It was 2013. Early June. The Upper West Side. And I was in the driver’s seat, trying not to cry.
This was my first time driving on the island. Four minutes earlier, I’d successfully rented a car. And now I was sitting at a red light — in the middle of a crosswalk — eight blocks away from the dealership.
I respect the modern pedestrian, so I put the rental in reverse. And confidently backed into a car.
My first accident. My first time exchanging insurance. And one hell of a way to start my new 3 month work assignment: driving around the country and writing stories.
What followed was a trip. At the time, it was the most challenging stretch of my life, personally and professionally. Failure seemed pretty likely, because every decision about where to go and what to write about was mine. They’d fully taken me off the leash and given me the freedom and trust to tell stories that people would care about. Frankly, I had no idea how it would go.
On top of the pressure and expectations, no amount of “only childness” could counteract the loneliness, no amount of optimism and belief in humanity could mask the fear of fearlessly driving around these United States of America as a Black man.
I wanted to end the assignment early, approximately 12 times, out of sheer fatigue. There was also unexpected tragedy, both altering travel plans and changing the direction (and tone) of the summer.
The only consistent thing was me. And a different me than the one tasked in covering sports and pop culture. For those three months, in telling stories about this country, I was also telling my own story, clearly trying to figure out who I was, and what I stood for.
I wasn’t alone, though, in that search for answers. I knew if I did it right, people would reach out. And I knew if I didn’t make it a vanity project, and instead, let people into the organized chaos that is chronicling the unpredictable, the road trip might be a contribution.
Not the biggest thing in the world. And not something most people will ever even discover. But something that matters, to some people. A something that makes you laugh on Monday, feel seen on Tuesday, challenges you on Wednesday, makes you laugh again on Thursday, informs you through a lens you trust on Friday, and then leaves you the fuck alone on Saturday and Sunday.
The last line of my intro road trip piece:
And the last lines of my final piece, 3 months later:
I hope certain parts of this 158 day experiment made you feel something. Thank for giving me space to write, to grieve, to be extremely niche, to do an entire Luther Vandross bracket, and to slowly rediscover (again) who I am as a writer.
There are two pieces of data about these 158 days that I will forever cherish.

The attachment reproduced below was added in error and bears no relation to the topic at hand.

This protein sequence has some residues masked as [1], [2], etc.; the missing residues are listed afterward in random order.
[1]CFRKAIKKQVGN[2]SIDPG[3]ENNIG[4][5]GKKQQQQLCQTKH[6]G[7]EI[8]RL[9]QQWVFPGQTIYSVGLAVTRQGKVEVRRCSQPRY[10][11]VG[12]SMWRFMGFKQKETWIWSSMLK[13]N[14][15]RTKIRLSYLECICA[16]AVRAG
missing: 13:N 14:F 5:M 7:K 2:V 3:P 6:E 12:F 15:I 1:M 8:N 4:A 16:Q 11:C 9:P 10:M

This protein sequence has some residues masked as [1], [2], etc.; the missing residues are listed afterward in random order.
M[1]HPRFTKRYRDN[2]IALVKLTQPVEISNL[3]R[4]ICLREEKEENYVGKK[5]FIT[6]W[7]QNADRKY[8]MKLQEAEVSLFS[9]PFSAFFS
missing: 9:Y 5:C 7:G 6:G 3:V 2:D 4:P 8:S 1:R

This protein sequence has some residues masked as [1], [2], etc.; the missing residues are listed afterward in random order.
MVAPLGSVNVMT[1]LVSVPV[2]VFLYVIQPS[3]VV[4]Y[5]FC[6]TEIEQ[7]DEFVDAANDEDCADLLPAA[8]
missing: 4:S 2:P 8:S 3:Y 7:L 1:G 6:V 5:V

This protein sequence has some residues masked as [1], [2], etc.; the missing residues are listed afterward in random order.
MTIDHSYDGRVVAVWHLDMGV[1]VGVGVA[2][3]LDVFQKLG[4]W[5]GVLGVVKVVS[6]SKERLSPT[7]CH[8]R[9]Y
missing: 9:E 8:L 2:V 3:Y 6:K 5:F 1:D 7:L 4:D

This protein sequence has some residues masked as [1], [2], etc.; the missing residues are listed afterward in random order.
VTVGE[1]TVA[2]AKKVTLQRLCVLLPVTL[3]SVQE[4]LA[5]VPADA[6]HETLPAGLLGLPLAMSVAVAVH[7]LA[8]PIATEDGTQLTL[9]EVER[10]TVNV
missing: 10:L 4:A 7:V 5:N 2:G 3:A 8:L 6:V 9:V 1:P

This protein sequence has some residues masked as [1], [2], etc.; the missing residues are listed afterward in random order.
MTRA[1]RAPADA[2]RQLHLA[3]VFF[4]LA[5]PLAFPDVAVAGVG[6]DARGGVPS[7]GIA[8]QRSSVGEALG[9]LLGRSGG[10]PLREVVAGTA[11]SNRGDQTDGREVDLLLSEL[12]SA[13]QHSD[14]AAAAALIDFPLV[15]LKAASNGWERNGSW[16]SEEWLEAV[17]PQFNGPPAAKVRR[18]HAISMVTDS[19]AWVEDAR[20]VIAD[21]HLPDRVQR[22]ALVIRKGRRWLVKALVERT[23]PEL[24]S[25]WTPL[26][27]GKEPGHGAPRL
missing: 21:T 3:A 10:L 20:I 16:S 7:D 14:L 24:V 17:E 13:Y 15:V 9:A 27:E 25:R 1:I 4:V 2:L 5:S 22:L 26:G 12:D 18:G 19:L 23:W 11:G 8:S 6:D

With a month left, we crossed 1000 people on the email list. Very cool.
2. And on the 158th day, we hit $15,800 (final exact tally ~ $15,884.41)
That’s both poetic and so amazing. Thank you all, so much. The fact that I’ve been able to give money to causes I care about and individuals who have had to financially struggle during COVID (either in the loss of work or needing to find new work that takes their health seriously) has been really important.
And there is still money to give. Still deciding between a few things, but my focus on is on my home state of Georgia. One final time — send any leads or opinions to the hotline, email@example.com.
People will always look back on 2020. And for a portion of this no-good terrible (with odd bright spots, all seemingly built out of desperation) year, I’m glad to have been a witness.
This project has gotten me closer to figuring out what’s next for me, as a writer. My Mount Rushmore of Self Doubt hasn’t gone anywhere: Did I peak early? Is working at Twitter the end of people thinking about me as a writer? Do I still have it? What, even, is it? But in 2020, I’ve finally come to terms with my greatest obstacle — thinking about my career only in convenient, highly romanticized eras.
I’ve long thought about my “Internet/Magazine 20s,” my “Screenwriting 30s and 40s” and then maybe books for the rest of the time. On the surface, there’s nothing wrong with that. But the more I said it, the more I was treating each progressive medium with varying levels of importance.
Understanding this, my gravitation toward projects with set end dates made sense. They allow me to be a specific thing again, for a specific period of time. And for 158 days, I got to feel like a journalist again.
Looking toward the future, what excites me is that I consider myself a journalist again. And a screenwriter. And a dumb boy blogger. And a reporter. And a critic. And an interviewer. And a person who talks on camera. And an Atlanta sports chronicler of depression-fueled emotions. And someone capable of working at a place and holding a job and contributing while still being himself.
I don’t know what it all is yet. And I’m still trying to connect the dots, while adding more dots. But after 158 days, I’m comforted in knowing I don’t have to think of myself as one thing.
Whether you’ve been around for 158 days, 2 years, 10 years, or 33 (hi mom), thank you for continuing to go on this journey with me. Thank you for your subscriptions as donations (all payments have been stopped, so no worries on that front, my name is not S***n K**g). And thank you for all the little things that kept me going.
I’m going to start working on another thing next week. When it’s ready — and when I’m ready — I’ll reach out.
Until then, stay safe.